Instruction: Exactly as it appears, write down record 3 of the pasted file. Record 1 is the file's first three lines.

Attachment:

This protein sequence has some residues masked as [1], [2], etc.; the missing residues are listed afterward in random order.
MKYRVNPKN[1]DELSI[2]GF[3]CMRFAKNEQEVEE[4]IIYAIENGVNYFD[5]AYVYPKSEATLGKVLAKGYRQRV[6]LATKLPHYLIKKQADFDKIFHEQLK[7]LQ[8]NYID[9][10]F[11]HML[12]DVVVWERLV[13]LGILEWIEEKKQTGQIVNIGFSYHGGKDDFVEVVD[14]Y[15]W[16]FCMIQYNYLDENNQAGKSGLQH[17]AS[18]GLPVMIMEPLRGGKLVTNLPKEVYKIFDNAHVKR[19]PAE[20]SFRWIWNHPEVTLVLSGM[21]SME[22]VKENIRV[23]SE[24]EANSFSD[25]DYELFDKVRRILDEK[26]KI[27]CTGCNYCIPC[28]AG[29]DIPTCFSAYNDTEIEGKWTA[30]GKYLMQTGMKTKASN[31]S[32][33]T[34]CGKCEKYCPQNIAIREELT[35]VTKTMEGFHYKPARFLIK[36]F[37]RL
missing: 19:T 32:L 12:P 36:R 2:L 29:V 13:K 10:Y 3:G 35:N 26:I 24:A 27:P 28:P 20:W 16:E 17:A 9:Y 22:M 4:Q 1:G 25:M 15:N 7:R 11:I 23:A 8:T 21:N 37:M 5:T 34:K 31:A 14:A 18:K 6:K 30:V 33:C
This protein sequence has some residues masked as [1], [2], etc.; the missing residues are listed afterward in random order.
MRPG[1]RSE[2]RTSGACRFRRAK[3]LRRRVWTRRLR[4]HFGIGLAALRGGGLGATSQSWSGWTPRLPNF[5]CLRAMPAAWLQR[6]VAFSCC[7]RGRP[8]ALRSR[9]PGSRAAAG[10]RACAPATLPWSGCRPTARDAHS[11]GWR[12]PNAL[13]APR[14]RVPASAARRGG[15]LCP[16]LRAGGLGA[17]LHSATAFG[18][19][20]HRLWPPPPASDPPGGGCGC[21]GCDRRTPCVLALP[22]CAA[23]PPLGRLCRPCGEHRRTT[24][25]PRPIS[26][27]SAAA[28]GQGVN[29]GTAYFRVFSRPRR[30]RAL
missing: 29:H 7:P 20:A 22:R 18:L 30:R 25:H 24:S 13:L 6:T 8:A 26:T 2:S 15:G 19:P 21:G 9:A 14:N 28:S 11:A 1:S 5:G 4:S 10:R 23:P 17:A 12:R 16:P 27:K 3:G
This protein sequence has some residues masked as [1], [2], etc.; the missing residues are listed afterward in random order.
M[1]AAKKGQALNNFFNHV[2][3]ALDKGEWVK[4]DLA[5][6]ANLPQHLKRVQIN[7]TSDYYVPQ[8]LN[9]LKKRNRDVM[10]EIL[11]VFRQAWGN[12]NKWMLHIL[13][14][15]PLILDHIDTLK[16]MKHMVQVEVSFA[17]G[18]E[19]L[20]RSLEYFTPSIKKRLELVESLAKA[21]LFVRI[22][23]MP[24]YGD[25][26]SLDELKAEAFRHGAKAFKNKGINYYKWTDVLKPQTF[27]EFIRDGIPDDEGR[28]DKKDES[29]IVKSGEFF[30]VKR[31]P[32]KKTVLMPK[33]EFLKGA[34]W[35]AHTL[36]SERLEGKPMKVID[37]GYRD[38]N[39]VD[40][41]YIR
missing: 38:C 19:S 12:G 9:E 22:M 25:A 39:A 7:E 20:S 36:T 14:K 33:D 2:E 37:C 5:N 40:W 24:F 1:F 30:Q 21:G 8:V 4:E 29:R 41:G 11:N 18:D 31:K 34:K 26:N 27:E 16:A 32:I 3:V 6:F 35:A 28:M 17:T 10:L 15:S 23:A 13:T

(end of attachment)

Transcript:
This protein sequence has some residues masked as [1], [2], etc.; the missing residues are listed afterward in random order.
M[1]AAKKGQALNNFFNHV[2][3]ALDKGEWVK[4]DLA[5][6]ANLPQHLKRVQIN[7]TSDYYVPQ[8]LN[9]LKKRNRDVM[10]EIL[11]VFRQAWGN[12]NKWMLHIL[13][14][15]PLILDHIDTLK[16]MKHMVQVEVSFA[17]G[18]E[19]L[20]RSLEYFTPSIKKRLELVESLAKA[21]LFVRI[22][23]MP[24]YGD[25][26]SLDELKAEAFRHGAKAFKNKGINYYKWTDVLKPQTF[27]EFIRDGIPDDEGR[28]DKKDES[29]IVKSGEFF[30]VKR[31]P[32]KKTVLMPK[33]EFLKGA[34]W[35]AHTL[36]SERLEGKPMKVID[37]GYRD[38]N[39]VD[40][41]YIR
missing: 38:C 19:S 12:G 9:E 22:M 25:A 39:A 7:E 20:S 36:T 14:K 33:D 2:E 37:C 5:N 40:W 24:F 1:F 30:Q 21:G 8:V 4:E 29:R 41:G 11:N 18:D 31:K 34:K 26:N 27:E 16:A 32:I 3:V 6:F 35:A 28:M 17:T 10:L 15:S 23:A 13:T